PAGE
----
Is there a quadratic equation for matrices?

If you have an $$n \times n$$ matrix $$A$$ that satisfies

$$aA^2 + bA + cI_n = \mathbf{0}_n$$

does it let you say anything about $$A$$?

I'm thinking:

• If $$a= 0$$ then then $$A$$ must be a diagonal matrix, in particular it is a multiple of the identity matrix: $$A = (-c/b)I_n$$
• If $$b=0$$ then there can be infinitely many solutions for $$A$$, one of them is a multiple of the identity matrix: $$A = \pm\left(\sqrt{-c/a}\,\right)I_n$$ but I think these are not the only solutions in that case.

• there could be more than two square roots of a matrix Oct 22 '20 at 17:56

Yes. If a matrix satisfies a polynomial, it implies that all its eigenvalues satisfy this same polynomial. (For example in your situation, if $$v$$ is an eigenvector of $$A$$ with eigenvalue $$\lambda$$, then $$aA^2v + bAv + cI_nv = (a\lambda^2+b\lambda+c)v=0$$, and since $$v$$ is nonzero this implies that $$a\lambda^2+b\lambda+c=0$$.
In particular, you know that $$A$$ has at most two eigenvalues, and in particular they could be either of the roots of the polynomial $$aX^2+bX+c$$. (If it happens that this polynomial has only one root, then you know $$A$$ has only one eigenvalue.)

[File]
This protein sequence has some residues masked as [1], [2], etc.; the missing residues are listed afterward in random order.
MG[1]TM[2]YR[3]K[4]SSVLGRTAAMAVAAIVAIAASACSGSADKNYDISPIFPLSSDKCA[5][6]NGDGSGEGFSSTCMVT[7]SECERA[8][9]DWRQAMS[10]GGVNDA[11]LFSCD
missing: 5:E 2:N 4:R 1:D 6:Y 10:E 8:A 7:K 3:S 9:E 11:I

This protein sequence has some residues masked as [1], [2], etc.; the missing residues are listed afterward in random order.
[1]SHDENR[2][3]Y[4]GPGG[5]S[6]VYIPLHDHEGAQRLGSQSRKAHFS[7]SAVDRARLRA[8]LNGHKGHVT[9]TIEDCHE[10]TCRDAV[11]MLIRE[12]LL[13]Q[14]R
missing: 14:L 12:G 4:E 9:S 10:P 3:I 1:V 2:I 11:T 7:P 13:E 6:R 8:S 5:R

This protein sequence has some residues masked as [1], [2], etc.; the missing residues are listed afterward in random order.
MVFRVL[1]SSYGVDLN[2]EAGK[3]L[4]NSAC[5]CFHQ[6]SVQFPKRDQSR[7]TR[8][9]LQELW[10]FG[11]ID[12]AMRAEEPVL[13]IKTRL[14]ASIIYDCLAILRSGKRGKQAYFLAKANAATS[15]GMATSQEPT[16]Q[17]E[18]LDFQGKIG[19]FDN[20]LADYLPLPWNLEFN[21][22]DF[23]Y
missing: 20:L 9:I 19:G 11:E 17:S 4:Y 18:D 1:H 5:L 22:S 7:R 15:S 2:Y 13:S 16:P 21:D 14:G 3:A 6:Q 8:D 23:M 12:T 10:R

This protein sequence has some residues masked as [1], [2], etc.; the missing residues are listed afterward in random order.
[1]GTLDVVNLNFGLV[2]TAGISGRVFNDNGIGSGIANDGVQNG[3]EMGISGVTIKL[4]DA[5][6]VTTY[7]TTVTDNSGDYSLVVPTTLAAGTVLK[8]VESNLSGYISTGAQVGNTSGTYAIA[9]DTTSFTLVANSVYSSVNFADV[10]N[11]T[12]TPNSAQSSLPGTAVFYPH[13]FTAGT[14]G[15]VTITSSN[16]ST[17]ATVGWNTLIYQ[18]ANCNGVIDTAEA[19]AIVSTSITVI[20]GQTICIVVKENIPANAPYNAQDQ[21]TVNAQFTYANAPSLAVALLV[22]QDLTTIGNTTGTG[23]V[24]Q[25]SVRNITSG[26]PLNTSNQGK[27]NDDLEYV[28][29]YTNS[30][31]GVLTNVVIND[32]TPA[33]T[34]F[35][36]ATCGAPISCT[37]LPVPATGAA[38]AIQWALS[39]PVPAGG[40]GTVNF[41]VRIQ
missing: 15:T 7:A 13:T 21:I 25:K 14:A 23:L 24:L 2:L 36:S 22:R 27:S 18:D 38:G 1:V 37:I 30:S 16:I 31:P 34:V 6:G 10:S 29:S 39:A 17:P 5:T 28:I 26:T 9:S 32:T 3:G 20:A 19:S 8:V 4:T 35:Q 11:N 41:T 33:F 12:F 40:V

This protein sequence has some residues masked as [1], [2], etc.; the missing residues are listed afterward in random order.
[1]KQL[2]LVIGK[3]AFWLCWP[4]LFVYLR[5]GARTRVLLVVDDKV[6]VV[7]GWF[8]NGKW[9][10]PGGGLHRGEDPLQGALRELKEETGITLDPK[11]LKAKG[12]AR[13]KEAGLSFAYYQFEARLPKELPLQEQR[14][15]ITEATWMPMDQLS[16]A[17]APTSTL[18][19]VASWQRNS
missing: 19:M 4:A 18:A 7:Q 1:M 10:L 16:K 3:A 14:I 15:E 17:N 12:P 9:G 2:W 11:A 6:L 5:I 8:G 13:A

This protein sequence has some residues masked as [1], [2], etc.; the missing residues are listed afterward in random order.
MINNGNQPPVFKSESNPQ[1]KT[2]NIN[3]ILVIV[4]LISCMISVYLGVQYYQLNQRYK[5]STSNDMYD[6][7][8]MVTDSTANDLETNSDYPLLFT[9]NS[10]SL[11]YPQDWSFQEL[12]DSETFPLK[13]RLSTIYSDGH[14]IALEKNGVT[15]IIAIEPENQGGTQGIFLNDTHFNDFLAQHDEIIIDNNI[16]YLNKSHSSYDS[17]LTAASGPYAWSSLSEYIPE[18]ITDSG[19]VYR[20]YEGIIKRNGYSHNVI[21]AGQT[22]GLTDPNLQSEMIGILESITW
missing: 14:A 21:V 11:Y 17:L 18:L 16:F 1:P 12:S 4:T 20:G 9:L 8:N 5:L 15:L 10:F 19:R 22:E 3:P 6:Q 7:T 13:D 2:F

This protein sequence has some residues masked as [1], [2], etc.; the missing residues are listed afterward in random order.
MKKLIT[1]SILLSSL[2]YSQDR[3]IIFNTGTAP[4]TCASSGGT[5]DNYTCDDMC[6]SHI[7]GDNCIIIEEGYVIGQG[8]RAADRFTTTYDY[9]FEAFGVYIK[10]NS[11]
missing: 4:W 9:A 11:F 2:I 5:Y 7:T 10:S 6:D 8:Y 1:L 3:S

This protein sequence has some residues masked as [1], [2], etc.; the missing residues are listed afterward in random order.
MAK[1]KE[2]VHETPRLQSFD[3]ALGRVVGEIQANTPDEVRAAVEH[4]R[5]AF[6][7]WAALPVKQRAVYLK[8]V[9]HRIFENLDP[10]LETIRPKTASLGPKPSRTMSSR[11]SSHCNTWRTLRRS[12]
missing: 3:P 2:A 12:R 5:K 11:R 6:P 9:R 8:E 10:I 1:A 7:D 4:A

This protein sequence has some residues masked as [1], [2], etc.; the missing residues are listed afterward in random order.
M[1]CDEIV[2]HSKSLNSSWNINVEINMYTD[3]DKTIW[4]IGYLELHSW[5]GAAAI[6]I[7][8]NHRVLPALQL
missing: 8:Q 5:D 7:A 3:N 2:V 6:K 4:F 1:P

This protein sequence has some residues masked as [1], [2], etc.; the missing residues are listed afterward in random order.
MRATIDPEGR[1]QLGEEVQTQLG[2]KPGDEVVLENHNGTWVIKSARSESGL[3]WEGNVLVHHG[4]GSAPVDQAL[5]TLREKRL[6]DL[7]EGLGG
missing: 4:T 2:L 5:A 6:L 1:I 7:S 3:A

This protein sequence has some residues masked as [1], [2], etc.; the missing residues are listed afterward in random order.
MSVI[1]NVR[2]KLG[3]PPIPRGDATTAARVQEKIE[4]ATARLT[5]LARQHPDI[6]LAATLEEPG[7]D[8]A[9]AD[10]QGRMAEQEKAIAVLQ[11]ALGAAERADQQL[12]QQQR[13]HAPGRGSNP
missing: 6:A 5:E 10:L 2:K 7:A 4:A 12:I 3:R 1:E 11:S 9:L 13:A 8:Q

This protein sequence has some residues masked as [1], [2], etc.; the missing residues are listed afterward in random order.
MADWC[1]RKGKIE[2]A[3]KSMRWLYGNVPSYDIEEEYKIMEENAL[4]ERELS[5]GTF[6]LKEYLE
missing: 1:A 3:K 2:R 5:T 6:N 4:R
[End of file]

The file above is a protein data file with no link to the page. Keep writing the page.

Using the Jordan form, it tells you that $$A$$'s Jordan form has only at most these two values on the diagonal; thus $$A$$ is similar to a Jordan form matrix with at most those two values on the diagonal.
Actually, you can know a little more. If the quadratic polynomial $$aX^2+bX+c$$ has two distinct roots, then the matrix must be diagonalizable. Indeed, a Jordan block of size $$m\times m$$ with eigenvalue $$\alpha$$ has minimal polynomial $$(X-\alpha)^m$$, and your matrix can't satisfy a polynomial one of its Jordan blocks doesn't satisfy, so if your polynomial has the form $$a(X-\alpha)(X-\beta)$$ with $$\alpha\neq \beta$$, then it cannot have a jordan block of size $$m>1$$. So all the Jordan blocks are size 1. To summarize, if your polynomial has 2 distinct roots, then $$A$$ is similar to a diagonal matrix with at most those 2 values on the diagonal.
If your polynomial has a double root, i.e., it's of the form $$a(X-\alpha)^2$$, then its Jordan form can have blocks of size up to 2. So in this case, it's similar to a Jordan matrix with only one value on the diagonal and blocks of size 1 and/or 2.